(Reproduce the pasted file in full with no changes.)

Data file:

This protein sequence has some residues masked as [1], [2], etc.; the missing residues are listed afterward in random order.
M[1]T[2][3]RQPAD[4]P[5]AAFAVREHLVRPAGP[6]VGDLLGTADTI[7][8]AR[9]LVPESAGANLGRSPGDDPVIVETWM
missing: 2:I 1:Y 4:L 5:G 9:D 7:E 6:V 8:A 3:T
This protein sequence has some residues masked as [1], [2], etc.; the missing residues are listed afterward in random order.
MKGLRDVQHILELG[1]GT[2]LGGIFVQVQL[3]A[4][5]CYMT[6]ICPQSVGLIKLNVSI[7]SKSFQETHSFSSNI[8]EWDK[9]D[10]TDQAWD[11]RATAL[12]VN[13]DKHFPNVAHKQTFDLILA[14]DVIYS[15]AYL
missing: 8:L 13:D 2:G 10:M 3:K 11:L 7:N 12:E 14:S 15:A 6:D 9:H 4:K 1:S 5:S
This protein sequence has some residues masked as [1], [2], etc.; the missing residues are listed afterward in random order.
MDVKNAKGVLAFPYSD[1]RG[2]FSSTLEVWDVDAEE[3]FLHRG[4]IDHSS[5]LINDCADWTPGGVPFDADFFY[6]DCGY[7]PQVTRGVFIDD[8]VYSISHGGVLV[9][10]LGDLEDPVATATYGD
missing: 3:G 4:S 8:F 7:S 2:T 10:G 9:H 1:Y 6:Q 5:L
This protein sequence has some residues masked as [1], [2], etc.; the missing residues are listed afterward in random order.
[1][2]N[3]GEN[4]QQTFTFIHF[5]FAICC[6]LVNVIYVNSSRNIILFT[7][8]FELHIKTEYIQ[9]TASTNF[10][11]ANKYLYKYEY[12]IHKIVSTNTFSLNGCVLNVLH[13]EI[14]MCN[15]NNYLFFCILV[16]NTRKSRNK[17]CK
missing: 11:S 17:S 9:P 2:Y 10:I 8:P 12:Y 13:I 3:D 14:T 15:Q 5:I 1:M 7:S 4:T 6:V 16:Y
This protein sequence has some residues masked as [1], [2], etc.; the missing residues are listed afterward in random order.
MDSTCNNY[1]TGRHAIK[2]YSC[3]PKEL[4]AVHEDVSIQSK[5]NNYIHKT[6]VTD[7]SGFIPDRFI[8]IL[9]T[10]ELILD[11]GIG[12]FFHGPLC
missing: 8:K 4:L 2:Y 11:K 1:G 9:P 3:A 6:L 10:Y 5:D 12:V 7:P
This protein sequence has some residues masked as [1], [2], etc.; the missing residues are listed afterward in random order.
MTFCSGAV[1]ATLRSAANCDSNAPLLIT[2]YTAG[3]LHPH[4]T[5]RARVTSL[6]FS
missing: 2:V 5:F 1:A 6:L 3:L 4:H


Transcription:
This protein sequence has some residues masked as [1], [2], etc.; the missing residues are listed afterward in random order.
M[1]T[2][3]RQPAD[4]P[5]AAFAVREHLVRPAGP[6]VGDLLGTADTI[7][8]AR[9]LVPESAGANLGRSPGDDPVIVETWM
missing: 2:I 1:Y 4:L 5:G 9:D 7:E 6:V 8:A 3:T
This protein sequence has some residues masked as [1], [2], etc.; the missing residues are listed afterward in random order.
MKGLRDVQHILELG[1]GT[2]LGGIFVQVQL[3]A[4][5]CYMT[6]ICPQSVGLIKLNVSI[7]SKSFQETHSFSSNI[8]EWDK[9]D[10]TDQAWD[11]RATAL[12]VN[13]DKHFPNVAHKQTFDLILA[14]DVIYS[15]AYL
missing: 8:L 13:D 2:G 10:M 3:K 11:L 7:N 12:E 14:S 15:A 6:D 9:H 4:K 1:S 5:S
This protein sequence has some residues masked as [1], [2], etc.; the missing residues are listed afterward in random order.
MDVKNAKGVLAFPYSD[1]RG[2]FSSTLEVWDVDAEE[3]FLHRG[4]IDHSS[5]LINDCADWTPGGVPFDADFFY[6]DCGY[7]PQVTRGVFIDD[8]VYSISHGGVLV[9][10]LGDLEDPVATATYGD
missing: 3:G 4:S 8:F 7:S 2:T 10:G 9:H 1:Y 6:Q 5:L
This protein sequence has some residues masked as [1], [2], etc.; the missing residues are listed afterward in random order.
[1][2]N[3]GEN[4]QQTFTFIHF[5]FAICC[6]LVNVIYVNSSRNIILFT[7][8]FELHIKTEYIQ[9]TASTNF[10][11]ANKYLYKYEY[12]IHKIVSTNTFSLNGCVLNVLH[13]EI[14]MCN[15]NNYLFFCILV[16]NTRKSRNK[17]CK
missing: 11:S 17:S 9:P 2:Y 10:I 8:P 12:Y 13:I 3:D 14:T 15:Q 5:I 1:M 7:S 4:T 6:V 16:Y
This protein sequence has some residues masked as [1], [2], etc.; the missing residues are listed afterward in random order.
MDSTCNNY[1]TGRHAIK[2]YSC[3]PKEL[4]AVHEDVSIQSK[5]NNYIHKT[6]VTD[7]SGFIPDRFI[8]IL[9]T[10]ELILD[11]GIG[12]FFHGPLC
missing: 8:K 4:L 2:Y 11:K 1:G 9:P 3:A 6:L 10:Y 5:D 12:V 7:P
This protein sequence has some residues masked as [1], [2], etc.; the missing residues are listed afterward in random order.
MTFCSGAV[1]ATLRSAANCDSNAPLLIT[2]YTAG[3]LHPH[4]T[5]RARVTSL[6]FS
missing: 2:V 5:F 1:A 6:L 3:L 4:H